NACD expresses concerns on proposed WOTUS rule


NACD expresses concerns on proposed WOTUS rule

WASHINGTON, Oct. 30, 2014The National Association of Conservation Districts (NACD) submitted comments today on the U.S. Environmental Protection Agency (EPA) and U.S. Army Corps of Engineers (USACE) Proposed Rule defining “Waters of the United States” under the Clean Water Act (CWA).

“We support the mutual goal of clean water and acknowledge the successes of the Clean Water Act throughout its 40 year existence,” said NACD President Earl Garber. “While we appreciate the opportunity to provide our input on the proposed rule, we are asking the EPA and Army Corps to take additional time to obtain local input for any rule making. To that end, we are requesting that the current version of the rule be withdrawn.”

In its comments, NACD expressed concerns and requested additional clarification on the following definitions: tributaries, adjacency, other waters, and significant nexus. As drafted, the proposed rule would substantially expand CWA jurisdiction, granting EPA and USACE broad authority and discretion to regulate wetlands and other water bodies remote from traditionally navigable waters.

By policy, NACD opposes any measure that expands jurisdiction of the CWA. After completing an economic analysis, EPA and USACE have estimated the rule would result in a three-percent increase in CWA jurisdiction. The amount of expansion is difficult to predict with any meaningful precision; however, if the rule were to encompass all adjacent waters and most isolated wetlands and ditches, NACD estimates it would be significantly greater than three-percent. Regardless, even a three-percent increase in jurisdictional areas would be significant, considering the total number of acres affected and the associated potential economic impacts.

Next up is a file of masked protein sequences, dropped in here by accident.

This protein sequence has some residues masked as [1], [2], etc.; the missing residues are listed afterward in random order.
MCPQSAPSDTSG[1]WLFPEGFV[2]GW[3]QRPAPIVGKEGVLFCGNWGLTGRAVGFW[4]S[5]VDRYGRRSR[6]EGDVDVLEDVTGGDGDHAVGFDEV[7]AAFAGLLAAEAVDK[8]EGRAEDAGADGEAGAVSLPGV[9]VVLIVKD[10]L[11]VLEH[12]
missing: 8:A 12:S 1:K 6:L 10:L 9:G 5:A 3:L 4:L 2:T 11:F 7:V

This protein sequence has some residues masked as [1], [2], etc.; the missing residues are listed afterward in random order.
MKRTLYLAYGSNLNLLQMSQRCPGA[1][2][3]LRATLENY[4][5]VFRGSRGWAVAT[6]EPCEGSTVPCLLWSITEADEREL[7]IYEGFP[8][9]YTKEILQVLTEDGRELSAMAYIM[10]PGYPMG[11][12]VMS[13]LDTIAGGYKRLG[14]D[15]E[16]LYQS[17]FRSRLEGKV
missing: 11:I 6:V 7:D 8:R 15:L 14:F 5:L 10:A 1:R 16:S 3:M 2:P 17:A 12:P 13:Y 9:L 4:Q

While EPA’s efforts to preserve the agricultural exemptions are critical and well-intentioned, the combined effect of the expansion of jurisdiction and the framework to implement the agricultural exemptions creates a number of legal uncertainties and risks.

NACD supports the decisions of the Supreme Court to leave the management of non-navigable waters in the hands of landowners and local governments. For more than 75 years, conservation districts have been leaders in locally-led efforts to ensure a clean and sustainable water supply for the nation. With earned trust and a proven ability to form partnerships at the local level, conservation districts are well positioned to play a key role in addressing water quality challenges in local communities.

“It is our philosophy that an ounce of prevention is worth a pound of cure,” said Garber. “Less-costly preventative measures are being implemented on the ground every day due to voluntary and incentive-based conservation practices.”

An expansion of CWA jurisdiction would take away from the current voluntary approach to conservation, which promotes collaboration in a large-scale manner. Any attempt to clarify CWA jurisdiction should be subject to local input, in order to develop effective parameters, criteria, and standards that successfully meet specific local needs. No final ruling should be employed until EPA and USACE have successfully vetted and approved clear provisions that are predictable when applied on the local level.

NACD’s full comments can be found on the website.


The National Association of Conservation Districts is the non-profit organization that represents the nation’s 3,000 conservation districts, their state associations and the 17,000 men and women who serve on their governing boards. For more than 70 years, local conservation districts have worked with cooperating landowners and managers of private working lands to help them plan and apply effective conservation practices. For more information about NACD, visit:

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